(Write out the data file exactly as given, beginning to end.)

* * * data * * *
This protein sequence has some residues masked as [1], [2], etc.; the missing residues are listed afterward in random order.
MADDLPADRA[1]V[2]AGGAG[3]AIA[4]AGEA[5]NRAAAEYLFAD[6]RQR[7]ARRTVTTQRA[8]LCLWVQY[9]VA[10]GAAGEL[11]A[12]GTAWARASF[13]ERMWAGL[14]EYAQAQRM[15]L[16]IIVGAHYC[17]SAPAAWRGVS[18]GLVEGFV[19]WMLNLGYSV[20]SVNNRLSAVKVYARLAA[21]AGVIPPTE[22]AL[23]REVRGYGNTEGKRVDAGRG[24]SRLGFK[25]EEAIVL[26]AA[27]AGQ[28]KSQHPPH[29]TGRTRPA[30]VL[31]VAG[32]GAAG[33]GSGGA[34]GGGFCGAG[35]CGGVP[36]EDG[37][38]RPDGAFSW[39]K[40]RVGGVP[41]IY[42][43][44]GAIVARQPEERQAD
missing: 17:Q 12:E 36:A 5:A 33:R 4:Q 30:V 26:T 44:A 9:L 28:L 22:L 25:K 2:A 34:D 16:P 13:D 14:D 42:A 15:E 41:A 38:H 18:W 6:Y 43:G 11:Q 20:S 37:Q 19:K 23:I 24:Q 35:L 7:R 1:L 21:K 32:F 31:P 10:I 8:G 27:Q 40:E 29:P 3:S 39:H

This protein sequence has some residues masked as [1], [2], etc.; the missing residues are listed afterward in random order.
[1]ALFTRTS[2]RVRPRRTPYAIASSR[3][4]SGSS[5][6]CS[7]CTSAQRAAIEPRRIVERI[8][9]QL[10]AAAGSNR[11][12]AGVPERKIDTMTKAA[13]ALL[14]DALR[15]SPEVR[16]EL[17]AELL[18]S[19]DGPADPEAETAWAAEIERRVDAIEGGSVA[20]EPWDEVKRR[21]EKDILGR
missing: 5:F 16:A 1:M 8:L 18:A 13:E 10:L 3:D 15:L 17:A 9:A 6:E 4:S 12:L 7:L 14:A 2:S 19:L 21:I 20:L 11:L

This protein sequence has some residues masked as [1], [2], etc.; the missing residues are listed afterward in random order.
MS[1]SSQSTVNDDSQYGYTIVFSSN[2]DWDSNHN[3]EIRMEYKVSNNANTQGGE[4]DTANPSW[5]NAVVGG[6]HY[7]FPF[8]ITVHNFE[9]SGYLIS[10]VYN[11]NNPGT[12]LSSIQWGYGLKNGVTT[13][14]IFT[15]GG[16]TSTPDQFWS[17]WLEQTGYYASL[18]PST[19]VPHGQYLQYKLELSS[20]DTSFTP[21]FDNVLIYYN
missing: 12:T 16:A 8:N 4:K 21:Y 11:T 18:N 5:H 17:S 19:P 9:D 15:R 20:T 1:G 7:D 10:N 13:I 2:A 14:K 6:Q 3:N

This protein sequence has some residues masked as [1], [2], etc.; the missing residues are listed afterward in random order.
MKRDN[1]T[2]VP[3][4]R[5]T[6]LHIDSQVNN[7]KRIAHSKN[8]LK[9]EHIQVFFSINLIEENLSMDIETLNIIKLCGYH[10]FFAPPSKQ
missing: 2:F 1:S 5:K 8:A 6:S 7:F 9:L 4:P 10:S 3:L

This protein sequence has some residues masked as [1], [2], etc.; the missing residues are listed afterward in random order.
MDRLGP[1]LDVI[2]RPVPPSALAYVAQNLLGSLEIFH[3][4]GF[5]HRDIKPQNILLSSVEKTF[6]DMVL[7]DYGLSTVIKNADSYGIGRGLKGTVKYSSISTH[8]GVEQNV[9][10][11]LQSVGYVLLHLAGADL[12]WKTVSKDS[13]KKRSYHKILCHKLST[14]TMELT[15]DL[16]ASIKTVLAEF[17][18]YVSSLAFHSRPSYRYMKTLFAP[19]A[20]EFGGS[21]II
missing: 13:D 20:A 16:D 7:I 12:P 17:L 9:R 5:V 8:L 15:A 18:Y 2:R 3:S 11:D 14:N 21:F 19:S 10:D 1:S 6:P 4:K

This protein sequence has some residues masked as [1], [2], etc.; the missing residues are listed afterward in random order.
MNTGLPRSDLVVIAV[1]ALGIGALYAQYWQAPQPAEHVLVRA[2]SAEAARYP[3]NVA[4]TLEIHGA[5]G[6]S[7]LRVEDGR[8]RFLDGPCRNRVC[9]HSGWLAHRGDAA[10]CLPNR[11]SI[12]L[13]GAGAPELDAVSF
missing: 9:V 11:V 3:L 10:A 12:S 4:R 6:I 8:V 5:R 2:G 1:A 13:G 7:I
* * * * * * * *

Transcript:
This protein sequence has some residues masked as [1], [2], etc.; the missing residues are listed afterward in random order.
MADDLPADRA[1]V[2]AGGAG[3]AIA[4]AGEA[5]NRAAAEYLFAD[6]RQR[7]ARRTVTTQRA[8]LCLWVQY[9]VA[10]GAAGEL[11]A[12]GTAWARASF[13]ERMWAGL[14]EYAQAQRM[15]L[16]IIVGAHYC[17]SAPAAWRGVS[18]GLVEGFV[19]WMLNLGYSV[20]SVNNRLSAVKVYARLAA[21]AGVIPPTE[22]AL[23]REVRGYGNTEGKRVDAGRG[24]SRLGFK[25]EEAIVL[26]AA[27]AGQ[28]KSQHPPH[29]TGRTRPA[30]VL[31]VAG[32]GAAG[33]GSGGA[34]GGGFCGAG[35]CGGVP[36]EDG[37][38]RPDGAFSW[39]K[40]RVGGVP[41]IY[42][43][44]GAIVARQPEERQAD
missing: 17:Q 12:E 36:A 5:A 33:R 4:Q 30:V 26:T 44:A 9:L 28:L 22:L 25:K 2:A 34:D 16:P 13:D 14:D 42:A 15:E 41:A 38:H 18:W 6:Y 43:G 11:Q 20:S 37:Q 19:K 23:I 24:Q 35:L 7:R 1:L 21:K 32:F 31:P 10:I 8:G 27:Q 40:E 29:P 3:S 39:H

This protein sequence has some residues masked as [1], [2], etc.; the missing residues are listed afterward in random order.
[1]ALFTRTS[2]RVRPRRTPYAIASSR[3][4]SGSS[5][6]CS[7]CTSAQRAAIEPRRIVERI[8][9]QL[10]AAAGSNR[11][12]AGVPERKIDTMTKAA[13]ALL[14]DALR[15]SPEVR[16]EL[17]AELL[18]S[19]DGPADPEAETAWAAEIERRVDAIEGGSVA[20]EPWDEVKRR[21]EKDILGR
missing: 5:F 16:A 1:M 8:L 18:A 13:E 10:L 3:D 15:L 17:A 9:A 6:E 4:S 12:L 7:L 14:A 2:S 19:L 21:I 20:L 11:L

This protein sequence has some residues masked as [1], [2], etc.; the missing residues are listed afterward in random order.
MS[1]SSQSTVNDDSQYGYTIVFSSN[2]DWDSNHN[3]EIRMEYKVSNNANTQGGE[4]DTANPSW[5]NAVVGG[6]HY[7]FPF[8]ITVHNFE[9]SGYLIS[10]VYN[11]NNPGT[12]LSSIQWGYGLKNGVTT[13][14]IFT[15]GG[16]TSTPDQFWS[17]WLEQTGYYASL[18]PST[19]VPHGQYLQYKLELSS[20]DTSFTP[21]FDNVLIYYN
missing: 12:T 16:A 8:N 4:K 21:Y 11:T 18:N 5:H 17:S 19:P 9:D 15:R 20:T 1:G 7:D 10:N 13:I 2:A 14:K 6:Q 3:N

This protein sequence has some residues masked as [1], [2], etc.; the missing residues are listed afterward in random order.
MKRDN[1]T[2]VP[3][4]R[5]T[6]LHIDSQVNN[7]KRIAHSKN[8]LK[9]EHIQVFFSINLIEENLSMDIETLNIIKLCGYH[10]FFAPPSKQ
missing: 2:F 1:S 5:K 8:A 6:S 7:F 9:L 4:P 10:S 3:L

This protein sequence has some residues masked as [1], [2], etc.; the missing residues are listed afterward in random order.
MDRLGP[1]LDVI[2]RPVPPSALAYVAQNLLGSLEIFH[3][4]GF[5]HRDIKPQNILLSSVEKTF[6]DMVL[7]DYGLSTVIKNADSYGIGRGLKGTVKYSSISTH[8]GVEQNV[9][10][11]LQSVGYVLLHLAGADL[12]WKTVSKDS[13]KKRSYHKILCHKLST[14]TMELT[15]DL[16]ASIKTVLAEF[17][18]YVSSLAFHSRPSYRYMKTLFAP[19]A[20]EFGGS[21]II
missing: 13:D 20:A 16:D 7:I 12:P 17:L 9:R 5:V 8:L 15:A 18:Y 2:R 3:S 11:D 14:N 21:F 19:S 10:D 1:S 6:P 4:K

This protein sequence has some residues masked as [1], [2], etc.; the missing residues are listed afterward in random order.
MNTGLPRSDLVVIAV[1]ALGIGALYAQYWQAPQPAEHVLVRA[2]SAEAARYP[3]NVA[4]TLEIHGA[5]G[6]S[7]LRVEDGR[8]RFLDGPCRNRVC[9]HSGWLAHRGDAA[10]CLPNR[11]SI[12]L[13]GAGAPELDAVSF
missing: 9:V 11:V 3:L 10:A 12:S 4:R 6:I 8:V 5:R 2:G 1:A 13:G 7:I